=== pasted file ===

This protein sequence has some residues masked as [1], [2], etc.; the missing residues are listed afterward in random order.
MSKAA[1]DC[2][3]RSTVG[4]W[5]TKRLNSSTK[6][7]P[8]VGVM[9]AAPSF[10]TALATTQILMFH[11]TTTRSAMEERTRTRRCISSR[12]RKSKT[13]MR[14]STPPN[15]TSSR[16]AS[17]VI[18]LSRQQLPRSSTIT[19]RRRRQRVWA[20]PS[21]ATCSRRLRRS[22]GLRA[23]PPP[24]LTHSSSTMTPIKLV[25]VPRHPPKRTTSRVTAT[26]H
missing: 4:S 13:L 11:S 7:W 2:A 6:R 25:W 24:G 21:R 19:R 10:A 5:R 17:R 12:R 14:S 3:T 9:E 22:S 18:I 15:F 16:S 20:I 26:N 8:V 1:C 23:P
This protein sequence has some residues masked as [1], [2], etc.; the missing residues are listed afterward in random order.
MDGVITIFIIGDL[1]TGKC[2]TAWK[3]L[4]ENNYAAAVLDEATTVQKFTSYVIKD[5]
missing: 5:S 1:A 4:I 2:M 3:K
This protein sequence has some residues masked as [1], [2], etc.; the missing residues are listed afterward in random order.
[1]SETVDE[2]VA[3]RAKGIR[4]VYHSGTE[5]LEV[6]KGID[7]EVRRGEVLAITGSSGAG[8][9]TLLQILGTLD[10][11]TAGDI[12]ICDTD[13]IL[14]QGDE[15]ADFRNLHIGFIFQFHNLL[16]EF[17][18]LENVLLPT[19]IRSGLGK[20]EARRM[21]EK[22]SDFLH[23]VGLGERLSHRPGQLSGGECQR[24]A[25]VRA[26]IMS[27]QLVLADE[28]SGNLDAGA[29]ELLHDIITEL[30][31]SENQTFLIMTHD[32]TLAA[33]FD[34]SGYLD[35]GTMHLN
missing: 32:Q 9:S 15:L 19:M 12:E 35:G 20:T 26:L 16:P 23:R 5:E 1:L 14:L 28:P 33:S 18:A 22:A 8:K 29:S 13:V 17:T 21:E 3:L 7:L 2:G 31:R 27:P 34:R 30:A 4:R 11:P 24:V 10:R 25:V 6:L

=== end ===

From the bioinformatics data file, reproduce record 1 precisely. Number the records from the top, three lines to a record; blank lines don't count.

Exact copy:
This protein sequence has some residues masked as [1], [2], etc.; the missing residues are listed afterward in random order.
MSKAA[1]DC[2][3]RSTVG[4]W[5]TKRLNSSTK[6][7]P[8]VGVM[9]AAPSF[10]TALATTQILMFH[11]TTTRSAMEERTRTRRCISSR[12]RKSKT[13]MR[14]STPPN[15]TSSR[16]AS[17]VI[18]LSRQQLPRSSTIT[19]RRRRQRVWA[20]PS[21]ATCSRRLRRS[22]GLRA[23]PPP[24]LTHSSSTMTPIKLV[25]VPRHPPKRTTSRVTAT[26]H
missing: 4:S 13:L 11:S 7:W 2:A 6:R 25:W 24:G 21:R 19:R 10:A 5:R 17:R 12:R 14:S 3:T 9:E 22:S 18:I 15:F 16:S 20:I 26:N 8:V 1:C 23:P